Well before the COVID-19 pandemic, the higher education sector in Australia was already experiencing sure but subtle shifts. Increasingly, companies expect their new hires to come equipped with the latest skills and a lifelong learning attitude; in turn, learners expect more from their education providers—of which they have plenty to choose from. The pandemic hasn’t altered any of these trends. What it has done is accelerate them, compressing what would have been years of change into a mere matter of months.

This piqued our curiosity: how are the decision-making process and attitudes of Australian learners changing in this unusual environment?

To seek out the answers, we decided to conduct a research study in August 2020. We partnered with Kantar on an independent survey of over 350 individuals across Australia, focusing on LinkedIn members who are taking, have taken, or intend to take a course in the next six months.

Here’s what we discovered:

Finding 1: The current economic environment has increased interest in education in Australia. 

One-third of our survey respondents told us that the effects of COVID-19 make them more likely to take up further study. This is most prominent among Gen Z (50 per cent) and Millennials (34 per cent). Their main motivation? Career opportunities (72 per cent).

We expect this to be an enduring trend with two key drivers. The first, the indication parts of the labour market will remain soft as some industries struggle to or are unable to recover due to closed borders, reduced foot traffic and capacity restrictions. The second, the pandemic has accelerated the shift to digital and tech-led solutions increasing demand for sills in these areas which in turn is requiring re-skilling and up-skilling for a career opportunity.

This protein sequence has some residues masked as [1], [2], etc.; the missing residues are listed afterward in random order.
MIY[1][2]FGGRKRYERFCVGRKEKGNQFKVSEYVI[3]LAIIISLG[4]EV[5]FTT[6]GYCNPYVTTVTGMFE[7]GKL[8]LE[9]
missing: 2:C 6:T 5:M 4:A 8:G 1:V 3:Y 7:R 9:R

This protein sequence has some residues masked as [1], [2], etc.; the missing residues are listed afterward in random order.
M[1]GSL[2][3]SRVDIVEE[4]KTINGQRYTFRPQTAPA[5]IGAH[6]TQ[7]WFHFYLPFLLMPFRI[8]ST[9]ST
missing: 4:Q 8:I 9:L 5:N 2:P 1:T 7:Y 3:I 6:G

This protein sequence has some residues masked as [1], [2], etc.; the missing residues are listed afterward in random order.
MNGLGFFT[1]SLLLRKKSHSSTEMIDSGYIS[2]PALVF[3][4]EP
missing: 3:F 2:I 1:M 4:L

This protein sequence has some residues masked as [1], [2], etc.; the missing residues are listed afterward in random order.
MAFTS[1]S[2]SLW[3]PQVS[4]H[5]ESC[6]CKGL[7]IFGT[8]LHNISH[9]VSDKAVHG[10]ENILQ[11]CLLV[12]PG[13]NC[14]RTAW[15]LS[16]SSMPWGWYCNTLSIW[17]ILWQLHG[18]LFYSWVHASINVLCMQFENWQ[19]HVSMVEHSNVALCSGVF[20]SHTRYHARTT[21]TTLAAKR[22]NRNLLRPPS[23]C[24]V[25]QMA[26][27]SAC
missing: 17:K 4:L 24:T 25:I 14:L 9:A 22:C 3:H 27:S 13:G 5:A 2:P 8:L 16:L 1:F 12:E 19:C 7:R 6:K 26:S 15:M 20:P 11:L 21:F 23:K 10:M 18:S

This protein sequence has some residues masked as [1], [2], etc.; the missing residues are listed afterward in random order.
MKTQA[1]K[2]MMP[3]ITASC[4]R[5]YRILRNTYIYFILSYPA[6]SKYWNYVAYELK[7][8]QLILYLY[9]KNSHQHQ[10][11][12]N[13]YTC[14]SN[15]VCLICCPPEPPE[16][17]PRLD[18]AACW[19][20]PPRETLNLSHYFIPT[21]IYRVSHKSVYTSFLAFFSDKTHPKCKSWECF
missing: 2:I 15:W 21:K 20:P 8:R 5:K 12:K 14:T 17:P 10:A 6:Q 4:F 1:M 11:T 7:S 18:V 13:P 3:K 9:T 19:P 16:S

What this means for education providers: Now’s the time to grow your marketing reach.

There’s a clear opportunity to capture this increased demand by growing Share of Voice (SOV). SOV measures the percentage of media spending by a brand compared to the total media expenditure in that market category. Considering that the economic impact of the pandemic is forcing some competition out of the market, education providers with the firepower to double down on marketing now will likely be able to grow their share of market (SOM) more efficiently than in a normal economic environment.

Taking a long-term approach to marketing by resisting the knee-jerk reaction of pulling back on media spend would also place education providers in a favourable position when the economy recovers—which it will.

Finding 2: Short courses are enabling the desire to upskill quickly and unlocking the lifelong learning opportunity. 

Australian learners, especially Gen Z and Millennials (both 35 per cent), are showing a preference for short courses as a way to upskill quickly. The lifelong learning mindset is also shining through among Australians, with 85 per cent of respondents saying they are likely to enrol in further study in the next three years. Additionally, 50 per cent claim that they would choose the same institute over a new one. That’s a significant and constant opportunity that education providers don’t want to miss out on.

What this means for education providers: Be proactive and engage for the long-term.